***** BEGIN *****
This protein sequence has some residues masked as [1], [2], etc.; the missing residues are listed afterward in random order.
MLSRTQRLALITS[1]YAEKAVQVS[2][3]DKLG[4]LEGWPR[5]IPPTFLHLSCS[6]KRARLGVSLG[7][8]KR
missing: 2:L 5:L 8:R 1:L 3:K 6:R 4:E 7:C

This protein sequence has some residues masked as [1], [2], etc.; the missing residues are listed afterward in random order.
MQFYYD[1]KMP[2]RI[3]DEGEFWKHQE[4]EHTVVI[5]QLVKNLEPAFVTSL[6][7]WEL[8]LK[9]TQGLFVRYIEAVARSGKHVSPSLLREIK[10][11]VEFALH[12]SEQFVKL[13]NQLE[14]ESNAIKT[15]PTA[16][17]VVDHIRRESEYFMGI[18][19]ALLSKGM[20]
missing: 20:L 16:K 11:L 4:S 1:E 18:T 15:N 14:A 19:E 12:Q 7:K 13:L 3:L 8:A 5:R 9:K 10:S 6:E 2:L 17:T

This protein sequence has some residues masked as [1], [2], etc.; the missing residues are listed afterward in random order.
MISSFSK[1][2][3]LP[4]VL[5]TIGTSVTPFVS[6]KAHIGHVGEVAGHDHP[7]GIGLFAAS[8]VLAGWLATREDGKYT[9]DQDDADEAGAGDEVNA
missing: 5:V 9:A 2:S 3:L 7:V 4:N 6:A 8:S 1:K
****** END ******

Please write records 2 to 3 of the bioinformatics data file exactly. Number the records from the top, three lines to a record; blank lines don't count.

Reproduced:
This protein sequence has some residues masked as [1], [2], etc.; the missing residues are listed afterward in random order.
MQFYYD[1]KMP[2]RI[3]DEGEFWKHQE[4]EHTVVI[5]QLVKNLEPAFVTSL[6][7]WEL[8]LK[9]TQGLFVRYIEAVARSGKHVSPSLLREIK[10][11]VEFALH[12]SEQFVKL[13]NQLE[14]ESNAIKT[15]PTA[16][17]VVDHIRRESEYFMGI[18][19]ALLSKGM[20]
missing: 20:L 16:K 11:L 4:S 1:E 18:T 15:N 14:A 19:E 12:Q 7:K 13:L 3:L 8:A 5:R 9:K 10:S 6:E 2:L 17:T

This protein sequence has some residues masked as [1], [2], etc.; the missing residues are listed afterward in random order.
MISSFSK[1][2][3]LP[4]VL[5]TIGTSVTPFVS[6]KAHIGHVGEVAGHDHP[7]GIGLFAAS[8]VLAGWLATREDGKYT[9]DQDDADEAGAGDEVNA
missing: 5:V 9:A 2:S 3:L 7:V 4:N 6:A 8:S 1:K